NEW YORK — New York operators having been reluctantly collecting added sales taxes on service since the measure went into effect on June 1 without any injunctions or modifications.
The Black Car Assistance Corporation (BCAC), along with the Luxury Base Operators Association (LBOA), the Nassau/Suffolk Limousine Association, the Limousine Association of New York, the Federation of of Taxi Drivers, and the New Coalition of Livery Owners had meetings with operators on June 4 to discuss the tax issue and formulate a plan to attempt to modify the tax or eliminate it altogether.
The BCAC and the New York associations tried unsuccessfully to get a restraining order against the state of New York to halt the collection of the sales tax until officials clarified what exactly would be taxed. Although denying the injunction, the judge did rule in favor of the group by allowing them to proceed with a lawsuit against the state of New York.
At the June 4 meeting, most attendees agreed to pursue amending the law to allow for a per ride fee rather than a straight sales tax. The taxi and bus industries have been exempted from the sales tax, but the taxi industry will begin paying a per trip fee of 50 cents later this year. The group also would like to move to a per trip fee rather than the tax.
The industry has begun collecting the tax, but there are still some issues that the state will need to clarify. Operators who lease vehicles from base stations are expected to collect the tax but are often not involved in the financial transaction. Victor Dizengoff, executive director of the BCAC, said, “The state will will be lenient in the beginning of the process if we make mistakes. They expect that there will be some errors at the beginning of any process such as this.”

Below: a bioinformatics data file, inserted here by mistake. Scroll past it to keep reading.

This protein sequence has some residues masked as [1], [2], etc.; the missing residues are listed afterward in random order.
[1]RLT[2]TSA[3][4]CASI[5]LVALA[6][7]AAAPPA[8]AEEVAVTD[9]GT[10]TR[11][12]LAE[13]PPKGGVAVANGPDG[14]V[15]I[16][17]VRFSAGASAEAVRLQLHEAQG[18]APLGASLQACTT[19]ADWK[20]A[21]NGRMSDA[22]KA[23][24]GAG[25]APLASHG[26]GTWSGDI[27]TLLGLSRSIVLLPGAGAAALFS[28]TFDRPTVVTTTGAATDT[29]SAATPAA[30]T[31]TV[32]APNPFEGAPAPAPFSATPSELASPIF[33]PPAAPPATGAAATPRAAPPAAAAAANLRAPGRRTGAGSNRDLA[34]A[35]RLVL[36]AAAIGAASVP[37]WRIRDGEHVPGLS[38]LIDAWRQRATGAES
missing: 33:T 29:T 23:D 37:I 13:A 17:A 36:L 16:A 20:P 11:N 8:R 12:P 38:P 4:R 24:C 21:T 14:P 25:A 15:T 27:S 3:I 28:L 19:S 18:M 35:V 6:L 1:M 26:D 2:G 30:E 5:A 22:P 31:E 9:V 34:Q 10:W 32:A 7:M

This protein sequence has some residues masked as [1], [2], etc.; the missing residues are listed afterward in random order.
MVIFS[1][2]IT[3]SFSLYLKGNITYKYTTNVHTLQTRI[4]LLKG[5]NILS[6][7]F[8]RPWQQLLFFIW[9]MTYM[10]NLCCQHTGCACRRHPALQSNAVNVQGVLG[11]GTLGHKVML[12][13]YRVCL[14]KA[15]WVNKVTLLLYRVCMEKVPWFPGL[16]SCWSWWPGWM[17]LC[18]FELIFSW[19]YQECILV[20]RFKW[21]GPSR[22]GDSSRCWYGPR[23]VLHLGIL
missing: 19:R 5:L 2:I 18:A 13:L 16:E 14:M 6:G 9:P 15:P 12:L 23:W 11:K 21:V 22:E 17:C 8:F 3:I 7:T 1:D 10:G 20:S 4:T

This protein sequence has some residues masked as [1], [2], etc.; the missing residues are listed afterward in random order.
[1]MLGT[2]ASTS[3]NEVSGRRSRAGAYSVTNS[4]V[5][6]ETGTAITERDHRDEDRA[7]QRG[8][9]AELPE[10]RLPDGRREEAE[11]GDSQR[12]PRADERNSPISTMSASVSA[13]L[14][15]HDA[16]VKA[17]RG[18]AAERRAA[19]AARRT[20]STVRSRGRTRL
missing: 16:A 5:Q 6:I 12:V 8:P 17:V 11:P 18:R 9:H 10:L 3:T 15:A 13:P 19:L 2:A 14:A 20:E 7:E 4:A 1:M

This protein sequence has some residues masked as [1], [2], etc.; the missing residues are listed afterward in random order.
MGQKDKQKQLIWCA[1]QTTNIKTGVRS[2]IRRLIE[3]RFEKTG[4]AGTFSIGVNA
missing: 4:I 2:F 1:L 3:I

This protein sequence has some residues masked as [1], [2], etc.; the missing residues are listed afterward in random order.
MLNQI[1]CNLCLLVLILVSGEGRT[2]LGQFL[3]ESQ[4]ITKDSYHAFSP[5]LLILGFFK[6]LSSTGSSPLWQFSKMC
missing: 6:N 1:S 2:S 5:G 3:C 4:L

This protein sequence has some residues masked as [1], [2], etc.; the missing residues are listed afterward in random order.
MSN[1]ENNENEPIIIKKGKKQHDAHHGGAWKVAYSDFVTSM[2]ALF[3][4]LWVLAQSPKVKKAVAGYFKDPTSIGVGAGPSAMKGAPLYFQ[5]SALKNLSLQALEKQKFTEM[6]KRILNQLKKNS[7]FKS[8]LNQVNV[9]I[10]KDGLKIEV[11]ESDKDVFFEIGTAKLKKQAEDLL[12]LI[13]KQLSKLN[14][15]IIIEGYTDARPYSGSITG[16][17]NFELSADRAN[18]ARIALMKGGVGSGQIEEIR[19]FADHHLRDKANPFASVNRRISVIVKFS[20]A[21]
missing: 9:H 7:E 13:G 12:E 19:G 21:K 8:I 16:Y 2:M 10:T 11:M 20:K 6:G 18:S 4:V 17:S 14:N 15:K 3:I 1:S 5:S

The BCAC attorney, Wayne Baden, explained that the state needs to collect $26 million over the next six months with this new tax. He believes that a proposed per trip fare also would accomplish hitting the state’s revenue mark while not burdening operators as severely as collecting the tax.
One major concern of operators is the fact that the tax must be collected regardless of when a client pays the invoice. Often clients do not pay for 30 to 60 days. Regardless of whether they have been paid, operators will need to front the tax payment.
“This tax represents an additional hardship to an industry which is already suffering,” explained Sergio Sanchez, President of LBOA. New York state’s recent election has shifted some of the power in the state house.
Operators are treading water to see which side of the fence the new power will be on. Industry members hope the newly elected politicians will be receptive to their goals.
Source: Linda Moore, LCT Magazine